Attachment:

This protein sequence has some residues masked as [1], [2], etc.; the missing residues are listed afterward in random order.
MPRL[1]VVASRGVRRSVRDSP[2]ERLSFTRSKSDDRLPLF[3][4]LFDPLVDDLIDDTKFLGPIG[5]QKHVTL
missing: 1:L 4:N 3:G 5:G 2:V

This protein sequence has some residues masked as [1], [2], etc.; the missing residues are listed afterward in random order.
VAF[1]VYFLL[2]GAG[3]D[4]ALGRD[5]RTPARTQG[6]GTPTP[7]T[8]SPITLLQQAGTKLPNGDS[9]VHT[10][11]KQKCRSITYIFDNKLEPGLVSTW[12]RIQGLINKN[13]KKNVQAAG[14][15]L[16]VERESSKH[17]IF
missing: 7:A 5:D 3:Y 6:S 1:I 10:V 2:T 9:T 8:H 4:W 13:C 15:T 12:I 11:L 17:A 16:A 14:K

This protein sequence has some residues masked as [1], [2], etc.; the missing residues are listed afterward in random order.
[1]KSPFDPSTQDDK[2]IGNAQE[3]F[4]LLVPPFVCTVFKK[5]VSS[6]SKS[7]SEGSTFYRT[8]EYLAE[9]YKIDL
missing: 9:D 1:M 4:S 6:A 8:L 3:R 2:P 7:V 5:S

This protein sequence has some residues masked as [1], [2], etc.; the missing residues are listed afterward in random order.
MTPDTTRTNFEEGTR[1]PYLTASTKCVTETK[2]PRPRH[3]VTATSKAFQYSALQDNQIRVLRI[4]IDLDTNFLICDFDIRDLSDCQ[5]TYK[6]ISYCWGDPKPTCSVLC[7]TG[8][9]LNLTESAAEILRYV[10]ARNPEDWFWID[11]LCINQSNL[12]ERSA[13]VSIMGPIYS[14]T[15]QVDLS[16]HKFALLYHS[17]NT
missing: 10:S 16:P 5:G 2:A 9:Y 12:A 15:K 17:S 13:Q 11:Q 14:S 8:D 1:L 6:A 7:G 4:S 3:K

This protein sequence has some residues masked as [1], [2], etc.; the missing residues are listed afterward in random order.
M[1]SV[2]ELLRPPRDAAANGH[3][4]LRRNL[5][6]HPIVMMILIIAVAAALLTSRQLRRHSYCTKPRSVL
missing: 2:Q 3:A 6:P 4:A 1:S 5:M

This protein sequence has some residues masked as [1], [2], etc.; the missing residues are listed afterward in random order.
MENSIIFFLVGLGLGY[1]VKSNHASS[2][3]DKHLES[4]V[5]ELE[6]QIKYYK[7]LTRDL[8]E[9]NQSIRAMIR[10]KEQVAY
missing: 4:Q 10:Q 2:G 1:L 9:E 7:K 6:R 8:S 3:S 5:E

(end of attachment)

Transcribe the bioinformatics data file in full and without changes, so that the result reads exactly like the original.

This protein sequence has some residues masked as [1], [2], etc.; the missing residues are listed afterward in random order.
MPRL[1]VVASRGVRRSVRDSP[2]ERLSFTRSKSDDRLPLF[3][4]LFDPLVDDLIDDTKFLGPIG[5]QKHVTL
missing: 1:L 4:N 3:G 5:G 2:V

This protein sequence has some residues masked as [1], [2], etc.; the missing residues are listed afterward in random order.
VAF[1]VYFLL[2]GAG[3]D[4]ALGRD[5]RTPARTQG[6]GTPTP[7]T[8]SPITLLQQAGTKLPNGDS[9]VHT[10][11]KQKCRSITYIFDNKLEPGLVSTW[12]RIQGLINKN[13]KKNVQAAG[14][15]L[16]VERESSKH[17]IF
missing: 7:A 5:D 3:Y 6:S 1:I 10:V 2:T 9:T 8:H 4:W 13:C 15:T 12:I 11:L 17:A 16:A 14:K

This protein sequence has some residues masked as [1], [2], etc.; the missing residues are listed afterward in random order.
[1]KSPFDPSTQDDK[2]IGNAQE[3]F[4]LLVPPFVCTVFKK[5]VSS[6]SKS[7]SEGSTFYRT[8]EYLAE[9]YKIDL
missing: 9:D 1:M 4:S 6:A 8:L 3:R 2:P 7:V 5:S

This protein sequence has some residues masked as [1], [2], etc.; the missing residues are listed afterward in random order.
MTPDTTRTNFEEGTR[1]PYLTASTKCVTETK[2]PRPRH[3]VTATSKAFQYSALQDNQIRVLRI[4]IDLDTNFLICDFDIRDLSDCQ[5]TYK[6]ISYCWGDPKPTCSVLC[7]TG[8][9]LNLTESAAEILRYV[10]ARNPEDWFWID[11]LCINQSNL[12]ERSA[13]VSIMGPIYS[14]T[15]QVDLS[16]HKFALLYHS[17]NT
missing: 10:S 16:P 5:G 2:A 9:Y 12:A 15:K 17:S 13:Q 11:Q 14:S 8:D 1:L 6:A 7:G 4:S 3:K

This protein sequence has some residues masked as [1], [2], etc.; the missing residues are listed afterward in random order.
M[1]SV[2]ELLRPPRDAAANGH[3][4]LRRNL[5][6]HPIVMMILIIAVAAALLTSRQLRRHSYCTKPRSVL
missing: 2:Q 3:A 6:P 4:A 1:S 5:M

This protein sequence has some residues masked as [1], [2], etc.; the missing residues are listed afterward in random order.
MENSIIFFLVGLGLGY[1]VKSNHASS[2][3]DKHLES[4]V[5]ELE[6]QIKYYK[7]LTRDL[8]E[9]NQSIRAMIR[10]KEQVAY
missing: 4:Q 10:Q 2:G 1:L 9:E 7:K 6:R 8:S 3:S 5:E